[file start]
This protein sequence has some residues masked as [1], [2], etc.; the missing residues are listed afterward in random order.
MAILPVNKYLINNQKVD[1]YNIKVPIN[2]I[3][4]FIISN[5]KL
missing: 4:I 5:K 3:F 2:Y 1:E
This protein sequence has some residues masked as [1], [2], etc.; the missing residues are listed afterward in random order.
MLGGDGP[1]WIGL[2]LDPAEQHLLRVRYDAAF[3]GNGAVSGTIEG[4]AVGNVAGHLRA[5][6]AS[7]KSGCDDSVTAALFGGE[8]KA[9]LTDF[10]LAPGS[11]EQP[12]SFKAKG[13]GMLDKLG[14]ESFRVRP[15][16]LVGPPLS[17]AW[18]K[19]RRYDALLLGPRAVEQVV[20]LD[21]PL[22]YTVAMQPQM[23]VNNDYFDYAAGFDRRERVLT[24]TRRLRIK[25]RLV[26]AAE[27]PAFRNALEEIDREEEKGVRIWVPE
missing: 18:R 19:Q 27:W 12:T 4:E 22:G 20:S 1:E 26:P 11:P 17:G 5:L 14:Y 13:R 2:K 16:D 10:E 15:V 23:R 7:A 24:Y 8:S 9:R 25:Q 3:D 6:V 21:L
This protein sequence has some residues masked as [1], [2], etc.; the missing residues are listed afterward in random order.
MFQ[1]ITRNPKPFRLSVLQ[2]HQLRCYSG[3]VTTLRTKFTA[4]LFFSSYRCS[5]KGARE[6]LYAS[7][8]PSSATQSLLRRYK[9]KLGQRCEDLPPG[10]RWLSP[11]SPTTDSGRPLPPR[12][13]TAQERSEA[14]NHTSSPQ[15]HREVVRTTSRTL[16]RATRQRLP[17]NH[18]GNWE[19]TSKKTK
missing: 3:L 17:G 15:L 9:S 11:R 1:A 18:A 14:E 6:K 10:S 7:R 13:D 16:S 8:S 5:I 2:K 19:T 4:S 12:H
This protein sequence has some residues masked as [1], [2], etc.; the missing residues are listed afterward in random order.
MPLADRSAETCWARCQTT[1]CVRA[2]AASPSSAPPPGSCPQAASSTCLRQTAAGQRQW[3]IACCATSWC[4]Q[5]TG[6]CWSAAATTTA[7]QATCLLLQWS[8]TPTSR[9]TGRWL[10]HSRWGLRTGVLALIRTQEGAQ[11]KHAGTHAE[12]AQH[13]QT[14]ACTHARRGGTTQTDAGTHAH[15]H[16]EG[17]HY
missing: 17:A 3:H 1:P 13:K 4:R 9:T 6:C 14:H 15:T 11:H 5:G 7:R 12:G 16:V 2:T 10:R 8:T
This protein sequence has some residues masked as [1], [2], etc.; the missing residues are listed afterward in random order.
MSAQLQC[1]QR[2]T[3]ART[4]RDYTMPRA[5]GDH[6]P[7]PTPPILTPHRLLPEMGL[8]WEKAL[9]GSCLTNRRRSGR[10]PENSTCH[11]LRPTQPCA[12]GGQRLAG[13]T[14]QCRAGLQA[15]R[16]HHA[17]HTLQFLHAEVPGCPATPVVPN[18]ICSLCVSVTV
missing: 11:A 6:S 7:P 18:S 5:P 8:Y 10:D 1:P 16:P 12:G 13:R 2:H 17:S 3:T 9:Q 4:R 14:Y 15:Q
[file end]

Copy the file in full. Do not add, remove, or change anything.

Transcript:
This protein sequence has some residues masked as [1], [2], etc.; the missing residues are listed afterward in random order.
MAILPVNKYLINNQKVD[1]YNIKVPIN[2]I[3][4]FIISN[5]KL
missing: 4:I 5:K 3:F 2:Y 1:E
This protein sequence has some residues masked as [1], [2], etc.; the missing residues are listed afterward in random order.
MLGGDGP[1]WIGL[2]LDPAEQHLLRVRYDAAF[3]GNGAVSGTIEG[4]AVGNVAGHLRA[5][6]AS[7]KSGCDDSVTAALFGGE[8]KA[9]LTDF[10]LAPGS[11]EQP[12]SFKAKG[13]GMLDKLG[14]ESFRVRP[15][16]LVGPPLS[17]AW[18]K[19]RRYDALLLGPRAVEQVV[20]LD[21]PL[22]YTVAMQPQM[23]VNNDYFDYAAGFDRRERVLT[24]TRRLRIK[25]RLV[26]AAE[27]PAFRNALEEIDREEEKGVRIWVPE
missing: 18:R 19:Q 27:W 12:T 4:E 22:G 20:S 1:E 26:P 11:P 17:G 5:L 14:Y 13:R 2:K 16:D 10:E 15:V 23:R 7:A 24:Y 8:S 9:R 25:Q 3:D 6:V 21:L
This protein sequence has some residues masked as [1], [2], etc.; the missing residues are listed afterward in random order.
MFQ[1]ITRNPKPFRLSVLQ[2]HQLRCYSG[3]VTTLRTKFTA[4]LFFSSYRCS[5]KGARE[6]LYAS[7][8]PSSATQSLLRRYK[9]KLGQRCEDLPPG[10]RWLSP[11]SPTTDSGRPLPPR[12][13]TAQERSEA[14]NHTSSPQ[15]HREVVRTTSRTL[16]RATRQRLP[17]NH[18]GNWE[19]TSKKTK
missing: 3:L 17:G 15:L 9:S 11:R 1:A 18:A 14:E 6:K 10:S 7:R 13:D 16:S 8:S 5:I 2:K 19:T 4:S 12:H
This protein sequence has some residues masked as [1], [2], etc.; the missing residues are listed afterward in random order.
MPLADRSAETCWARCQTT[1]CVRA[2]AASPSSAPPPGSCPQAASSTCLRQTAAGQRQW[3]IACCATSWC[4]Q[5]TG[6]CWSAAATTTA[7]QATCLLLQWS[8]TPTSR[9]TGRWL[10]HSRWGLRTGVLALIRTQEGAQ[11]KHAGTHAE[12]AQH[13]QT[14]ACTHARRGGTTQTDAGTHAH[15]H[16]EG[17]HY
missing: 17:A 3:H 1:P 13:K 4:R 9:T 6:C 14:H 15:T 11:H 5:G 7:R 12:G 16:V 2:T 10:R 8:T
This protein sequence has some residues masked as [1], [2], etc.; the missing residues are listed afterward in random order.
MSAQLQC[1]QR[2]T[3]ART[4]RDYTMPRA[5]GDH[6]P[7]PTPPILTPHRLLPEMGL[8]WEKAL[9]GSCLTNRRRSGR[10]PENSTCH[11]LRPTQPCA[12]GGQRLAG[13]T[14]QCRAGLQA[15]R[16]HHA[17]HTLQFLHAEVPGCPATPVVPN[18]ICSLCVSVTV
missing: 11:A 6:S 7:P 18:S 5:P 8:Y 10:D 1:P 16:P 12:G 13:R 2:H 17:S 3:T 9:Q 4:R 14:Y 15:Q